Here, the ALJ found that one of Pugh's severe impairments is a "mood disorder," (see Tr. at 17), and that, as a result thereof, Pugh is "moderately limited with regard to maintaining concentration, persistence, and pace," (see Tr. at 18). At the hearing, the ALJ presented the VE with a hypothetical candidate for employment and asked the VE to "assume we have an individual of Mr. Pugh's age, vocational, and educational background and let's say can perform at the medium level but he's precluded from any more . . . than rare extension or rotation of the neck . . . and also he's precluded from any jobs which are deemed high concentration jobs. He should not work at heights or around dangerous machinery." (See Tr. at 127-28.) In response, the VE identified alternate occupations which exist in the regional and national economy that such a person could perform, such as "general assembly." (See Tr. at 128.) As noted, the ALJ relied on the VE's testimony to find Pugh could perform other work.

  Pugh argues that the VE's testimony was not reliable, because the ALJ did not include in the hypothetical all of Pugh's functional limitations, specifically those limitations existing as a result of Pugh's severe impairment of "mood disorder." Although Pugh acknowledges that the ALJ asked the VE to consider jobs that were not "high concentration jobs," (see Tr. at 128), Pugh argues that the term "high concentration" is too vague and ambiguous to describe his mental limitations. The Court disagrees. Pugh's mental impairment does not preclude him from performing jobs involving concentration per se; rather, Pugh is "moderately limited" as to the ability to concentrate. (See Tr. at 18.) In describing the hypothetical applicant as one "precluded" from jobs requiring "high concentration," the ALJ employed a descriptive term in a manner that adequately incorporated Pugh's mental limitation. See Warburton, 188 F.3d at 1050.

  Accordingly, Pugh fails to show the ALJ erred in the manner in which he posed the hypothetical to the VE.*fn3

  C. Lack of Counsel

  As noted, Pugh was not represented by counsel at any of his administrative hearings.*fn4 (See Tr. at 21-134.) Pugh argues that his lack of representation prejudiced the presentation of his claim.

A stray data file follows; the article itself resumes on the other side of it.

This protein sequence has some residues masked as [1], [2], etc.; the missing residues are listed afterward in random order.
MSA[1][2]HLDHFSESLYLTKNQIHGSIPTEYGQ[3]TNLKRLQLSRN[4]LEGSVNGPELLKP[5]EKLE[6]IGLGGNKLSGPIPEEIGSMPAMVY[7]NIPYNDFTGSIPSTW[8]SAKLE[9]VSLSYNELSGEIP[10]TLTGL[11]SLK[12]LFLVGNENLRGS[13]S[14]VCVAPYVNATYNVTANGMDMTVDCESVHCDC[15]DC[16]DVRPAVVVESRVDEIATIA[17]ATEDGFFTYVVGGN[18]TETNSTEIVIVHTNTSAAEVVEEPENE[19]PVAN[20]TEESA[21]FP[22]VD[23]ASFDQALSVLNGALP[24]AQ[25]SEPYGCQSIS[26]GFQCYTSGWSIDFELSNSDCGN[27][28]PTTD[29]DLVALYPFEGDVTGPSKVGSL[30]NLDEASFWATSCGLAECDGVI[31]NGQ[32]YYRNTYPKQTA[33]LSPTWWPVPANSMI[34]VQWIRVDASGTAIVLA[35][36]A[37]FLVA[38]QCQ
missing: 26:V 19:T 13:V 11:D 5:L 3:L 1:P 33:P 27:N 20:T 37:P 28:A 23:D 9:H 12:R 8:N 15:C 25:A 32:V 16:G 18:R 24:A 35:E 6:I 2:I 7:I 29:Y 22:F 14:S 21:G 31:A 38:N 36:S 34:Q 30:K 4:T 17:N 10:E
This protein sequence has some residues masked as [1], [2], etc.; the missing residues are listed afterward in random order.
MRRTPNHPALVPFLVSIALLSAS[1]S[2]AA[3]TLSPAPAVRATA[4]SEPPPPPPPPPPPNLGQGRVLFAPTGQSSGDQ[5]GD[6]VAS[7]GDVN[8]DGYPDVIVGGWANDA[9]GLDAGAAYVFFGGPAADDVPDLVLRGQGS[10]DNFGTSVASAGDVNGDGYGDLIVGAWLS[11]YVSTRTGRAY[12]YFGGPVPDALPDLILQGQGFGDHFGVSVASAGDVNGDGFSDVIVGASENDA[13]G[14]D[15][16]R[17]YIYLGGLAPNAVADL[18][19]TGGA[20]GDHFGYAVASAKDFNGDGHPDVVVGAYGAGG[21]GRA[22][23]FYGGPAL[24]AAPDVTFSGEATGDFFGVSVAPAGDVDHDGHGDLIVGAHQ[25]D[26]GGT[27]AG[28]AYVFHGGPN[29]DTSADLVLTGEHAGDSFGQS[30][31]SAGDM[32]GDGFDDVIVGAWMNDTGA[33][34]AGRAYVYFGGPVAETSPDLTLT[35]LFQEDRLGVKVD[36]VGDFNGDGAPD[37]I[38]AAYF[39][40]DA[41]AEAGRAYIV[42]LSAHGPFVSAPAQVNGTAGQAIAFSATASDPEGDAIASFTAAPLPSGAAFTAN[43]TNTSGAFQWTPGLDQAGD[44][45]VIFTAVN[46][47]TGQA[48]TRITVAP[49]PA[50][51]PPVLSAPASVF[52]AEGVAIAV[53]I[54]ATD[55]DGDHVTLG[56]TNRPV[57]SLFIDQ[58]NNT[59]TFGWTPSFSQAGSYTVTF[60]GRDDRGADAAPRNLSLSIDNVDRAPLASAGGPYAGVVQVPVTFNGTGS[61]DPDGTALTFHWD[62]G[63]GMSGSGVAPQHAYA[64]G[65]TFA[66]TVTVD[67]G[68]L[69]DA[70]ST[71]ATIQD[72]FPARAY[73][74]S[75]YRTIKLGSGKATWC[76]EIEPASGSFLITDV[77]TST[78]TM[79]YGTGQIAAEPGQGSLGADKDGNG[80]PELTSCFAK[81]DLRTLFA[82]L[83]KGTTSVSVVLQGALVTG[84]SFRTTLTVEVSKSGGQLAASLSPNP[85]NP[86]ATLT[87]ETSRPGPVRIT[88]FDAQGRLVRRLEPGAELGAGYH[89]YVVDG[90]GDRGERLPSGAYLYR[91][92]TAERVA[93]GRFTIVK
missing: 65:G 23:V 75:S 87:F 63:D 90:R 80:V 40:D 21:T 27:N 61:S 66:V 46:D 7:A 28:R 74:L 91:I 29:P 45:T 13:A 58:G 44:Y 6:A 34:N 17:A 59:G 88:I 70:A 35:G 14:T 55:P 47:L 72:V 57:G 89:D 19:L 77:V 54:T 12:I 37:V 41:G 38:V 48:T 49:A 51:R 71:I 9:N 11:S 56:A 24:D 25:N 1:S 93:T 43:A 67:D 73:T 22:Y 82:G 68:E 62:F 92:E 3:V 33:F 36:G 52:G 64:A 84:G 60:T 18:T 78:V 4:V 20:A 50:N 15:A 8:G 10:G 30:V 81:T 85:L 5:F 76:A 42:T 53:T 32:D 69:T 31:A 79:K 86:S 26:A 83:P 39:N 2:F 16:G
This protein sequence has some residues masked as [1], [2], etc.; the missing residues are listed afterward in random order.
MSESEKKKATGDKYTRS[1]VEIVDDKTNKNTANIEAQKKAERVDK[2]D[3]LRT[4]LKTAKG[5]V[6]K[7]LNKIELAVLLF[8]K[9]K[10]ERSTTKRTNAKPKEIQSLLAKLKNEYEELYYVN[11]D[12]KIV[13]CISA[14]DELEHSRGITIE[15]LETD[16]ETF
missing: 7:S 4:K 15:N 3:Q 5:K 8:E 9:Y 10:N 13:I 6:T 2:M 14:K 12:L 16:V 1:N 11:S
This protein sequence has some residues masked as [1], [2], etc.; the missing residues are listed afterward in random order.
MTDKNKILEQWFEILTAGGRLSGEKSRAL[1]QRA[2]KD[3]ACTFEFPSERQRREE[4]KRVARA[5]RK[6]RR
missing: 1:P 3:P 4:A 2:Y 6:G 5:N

"Lack of counsel does not affect the validity of the hearing and hence warrant remand, unless the claimant can demonstrate prejudice or unfairness in the administrative proceedings." Vidal v. Harris, 637 F.2d 710, 713 (9th Cir. 1981). Thus, "the issue is not whether the right to representation was knowingly waived, rattier, it is whether, in the absence of representation, the administrative law judge met the heavy burden imposed by [Cox v. Califano, 587 F.2d 988 (9th Cir. 1978).]" Id. at 714. In Cox, the Ninth Circuit held that where a claimant is not represented by counsel, "it is incumbent upon the ALJ to scrupulously and conscientiously probe into, inquire of, and explore for all the relevant facts." Cox, 587 F.2d at 991 (internal quotation and citation omitted). Although an ALJ always has a duty to develop the record, where the claimant is unrepresented, the ALJ "must be especially diligent in ensuring that favorable as well as unfavorable facts and circumstances are elicited." See id. (internal quotation and citation omitted).

  Here, under the circumstances presented, the ALJ did not take sufficient steps to discharge his "heavy burden" to elicit all relevant facts. See Vidal, 637 F.2d at 714; see also 20 C.F.R. § 404.1512(d) (setting forth SSA's responsibility to "make every reasonable effort" to develop claimant's complete medical history for at least 12 months preceding month in which application filed; defining "reasonable effort" as including making initial requests for "evidence from [claimant's] medical sources"). Had Pugh been represented by counsel, it is highly likely that counsel, at a minimum, would have procured Pugh's updated medical records, and thus addressed the ALJ's observation that the record, while containing extensive medical evidence regarding Pugh's treatment in the years 1993 to 1998, included "very little evidence regarding any current medical treatment." (See Tr. at 17.) For example, Pugh submitted to the SSA a declaration indicating he was treated by several doctors subsequent to the time he filed his June 2001 request for hearing. (See Tr. at 512.)

  In sum, because Pugh was not represented and the ALJ "did not `scrupulously and conscientiously probe into, inquire of and explore for all relevant facts,'" see Vidal, 637 F.2d at 715 (quoting Cox, 587 F.2d at 988), remand for further proceedings is necessary, specifically, for the ALJ to obtain any updated medical records if such records exist.

  D. Remand

  As noted, Pugh seeks remand for further proceedings. "If additional proceedings can remedy defects in the original administrative proceeding, a social security case should be remanded." Marcia v. Sullivan, 900 F.2d 172, 176 (9th Cir. 1990) (internal quotation and citation omitted).

  Here, the ALJ did not set forth specific and legitimate reasons for rejecting the opinion of Dr. Filgas regarding Pugh's lifting restrictions and did not fully develop the record. Because these errors can be corrected by additional proceedings, a remand for such purposes is appropriate.

  CONCLUSION

  For the reasons stated:

1. Pugh's motion for summary judgment is hereby GRANTED and defendants cross-motion for summary judgment is DENIED.
2. The matter is hereby REMANDED to the Commissioner for further proceedings consistent with this order.
The Clerk shall close the file.
IT IS SO ORDERED.